Joe Lieberman ascended to national prominence by building one bridge at a time. Then, having reached the pinnacle by becoming the Democratic nominee for vice president in 2000, he spent 10 years burning bridges.
Ultimately, Lieberman’s most celebrated bridge—between America’s non-Christian, non-establishment minorities and the highest office of the land—will be his legacy, say both friends and critics.
The U.S. senator from Connecticut, perhaps the nation’s best-known independent, announced last week that he would not be running for re-election in 2012.
In an anxious, jokey appearance in Hartford—he started by likening himself to daytime TV talk jockey Regis Philbin, who also had just announced his retirement—Lieberman’s first serious reference was to his role as a history maker.
“I can’t help but also think about my four grandparents and the journey they traveled more than a century ago,” he said. “Even they could not have dreamed that their grandson would end up a United States senator and, incidentally, a barrier-breaking candidate for vice president.”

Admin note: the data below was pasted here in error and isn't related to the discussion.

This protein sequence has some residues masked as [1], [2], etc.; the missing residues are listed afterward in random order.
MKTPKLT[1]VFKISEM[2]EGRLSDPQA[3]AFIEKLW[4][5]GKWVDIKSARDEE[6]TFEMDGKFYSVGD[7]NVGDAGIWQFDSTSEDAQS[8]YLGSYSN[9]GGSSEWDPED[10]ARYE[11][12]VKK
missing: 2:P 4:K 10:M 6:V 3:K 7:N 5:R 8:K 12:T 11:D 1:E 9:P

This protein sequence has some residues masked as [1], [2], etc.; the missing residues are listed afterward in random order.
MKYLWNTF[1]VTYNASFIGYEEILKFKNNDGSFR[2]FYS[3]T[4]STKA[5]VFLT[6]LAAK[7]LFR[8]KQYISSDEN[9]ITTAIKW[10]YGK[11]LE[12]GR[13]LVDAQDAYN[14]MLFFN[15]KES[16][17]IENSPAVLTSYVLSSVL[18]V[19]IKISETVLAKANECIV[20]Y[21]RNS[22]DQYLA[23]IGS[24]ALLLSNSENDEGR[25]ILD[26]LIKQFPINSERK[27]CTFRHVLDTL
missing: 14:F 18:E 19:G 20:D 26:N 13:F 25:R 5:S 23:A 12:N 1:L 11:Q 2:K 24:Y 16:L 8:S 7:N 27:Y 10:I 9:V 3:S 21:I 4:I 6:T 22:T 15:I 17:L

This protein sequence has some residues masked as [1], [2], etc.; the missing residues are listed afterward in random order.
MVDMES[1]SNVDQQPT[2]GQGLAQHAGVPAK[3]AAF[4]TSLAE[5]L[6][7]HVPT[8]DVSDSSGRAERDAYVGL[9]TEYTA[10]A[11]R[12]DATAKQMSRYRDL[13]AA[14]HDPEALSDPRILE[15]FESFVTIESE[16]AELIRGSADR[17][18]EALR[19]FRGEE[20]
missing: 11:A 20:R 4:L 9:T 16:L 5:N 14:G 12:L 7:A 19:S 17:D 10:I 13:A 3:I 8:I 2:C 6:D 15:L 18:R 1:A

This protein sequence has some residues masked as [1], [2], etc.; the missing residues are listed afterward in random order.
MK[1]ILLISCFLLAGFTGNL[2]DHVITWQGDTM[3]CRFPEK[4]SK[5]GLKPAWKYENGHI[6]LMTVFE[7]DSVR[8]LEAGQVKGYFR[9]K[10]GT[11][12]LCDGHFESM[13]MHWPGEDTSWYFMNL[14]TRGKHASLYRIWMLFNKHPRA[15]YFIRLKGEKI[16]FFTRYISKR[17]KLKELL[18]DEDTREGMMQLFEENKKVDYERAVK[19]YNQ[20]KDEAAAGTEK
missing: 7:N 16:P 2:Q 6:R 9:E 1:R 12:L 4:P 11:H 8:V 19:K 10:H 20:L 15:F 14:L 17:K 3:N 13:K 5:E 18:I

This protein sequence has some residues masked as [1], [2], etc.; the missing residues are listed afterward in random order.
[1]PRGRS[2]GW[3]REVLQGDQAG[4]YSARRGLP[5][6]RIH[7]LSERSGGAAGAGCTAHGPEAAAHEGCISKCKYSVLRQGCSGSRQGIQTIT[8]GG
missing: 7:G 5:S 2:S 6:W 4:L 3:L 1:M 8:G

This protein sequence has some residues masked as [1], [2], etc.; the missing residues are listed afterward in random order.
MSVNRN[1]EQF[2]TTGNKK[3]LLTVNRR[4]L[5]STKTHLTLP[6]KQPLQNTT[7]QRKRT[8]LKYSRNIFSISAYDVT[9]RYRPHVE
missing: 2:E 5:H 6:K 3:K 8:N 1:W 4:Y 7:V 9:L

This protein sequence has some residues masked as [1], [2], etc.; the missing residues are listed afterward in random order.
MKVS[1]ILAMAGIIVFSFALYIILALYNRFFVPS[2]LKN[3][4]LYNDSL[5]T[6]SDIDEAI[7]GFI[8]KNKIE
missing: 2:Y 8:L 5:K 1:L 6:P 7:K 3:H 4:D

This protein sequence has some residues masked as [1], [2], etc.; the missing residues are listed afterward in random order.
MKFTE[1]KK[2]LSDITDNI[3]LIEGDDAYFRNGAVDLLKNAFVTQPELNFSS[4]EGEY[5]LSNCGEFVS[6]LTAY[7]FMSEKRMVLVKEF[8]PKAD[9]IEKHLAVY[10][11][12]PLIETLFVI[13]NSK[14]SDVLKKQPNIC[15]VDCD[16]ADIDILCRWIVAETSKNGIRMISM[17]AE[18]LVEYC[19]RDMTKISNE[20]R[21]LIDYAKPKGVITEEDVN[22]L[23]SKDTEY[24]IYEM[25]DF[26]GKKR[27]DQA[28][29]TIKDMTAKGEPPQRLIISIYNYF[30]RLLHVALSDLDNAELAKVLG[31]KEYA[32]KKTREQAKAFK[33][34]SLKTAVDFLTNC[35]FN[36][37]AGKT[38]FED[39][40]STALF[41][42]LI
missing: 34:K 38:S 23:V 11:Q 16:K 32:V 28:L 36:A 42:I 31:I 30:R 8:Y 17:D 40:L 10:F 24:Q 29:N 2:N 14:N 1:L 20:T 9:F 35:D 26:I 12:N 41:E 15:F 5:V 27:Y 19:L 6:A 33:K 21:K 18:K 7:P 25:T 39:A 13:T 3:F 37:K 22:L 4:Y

“First Jewish candidate on a major ticket” would be the Lieberman legacy to outlast all others, said Ira Forman, the former director of the National Jewish Democratic Council.
“It was an electric moment,” Forman recalled of Al Gore’s choice of Lieberman in 2000. “It galvanized the feeling that everything is open to you.”
Lieberman, an Orthodox Jew, had come to that point through a reputation of independence – but also one of reconciling the seemingly irreconcilable.
In 1998, he delivered a floor speech excoriating President Clinton for his affair with an intern, Monica Lewinsky. He called his one-time friend “immoral” and said that Clinton had “weakened” the presidency.
The speech sent out shockwaves—news networks interrupted broadcasts to go to the Senate floor—but it also staved off calls for Clinton’s removal from office. It was credited with salvaging the presidency when the Senate subsequently rejected the U.S. House of Representatives’ impeachment. Through a Democrat’s excoriation of a Democratic president, Lieberman seemed to have punished Clinton enough.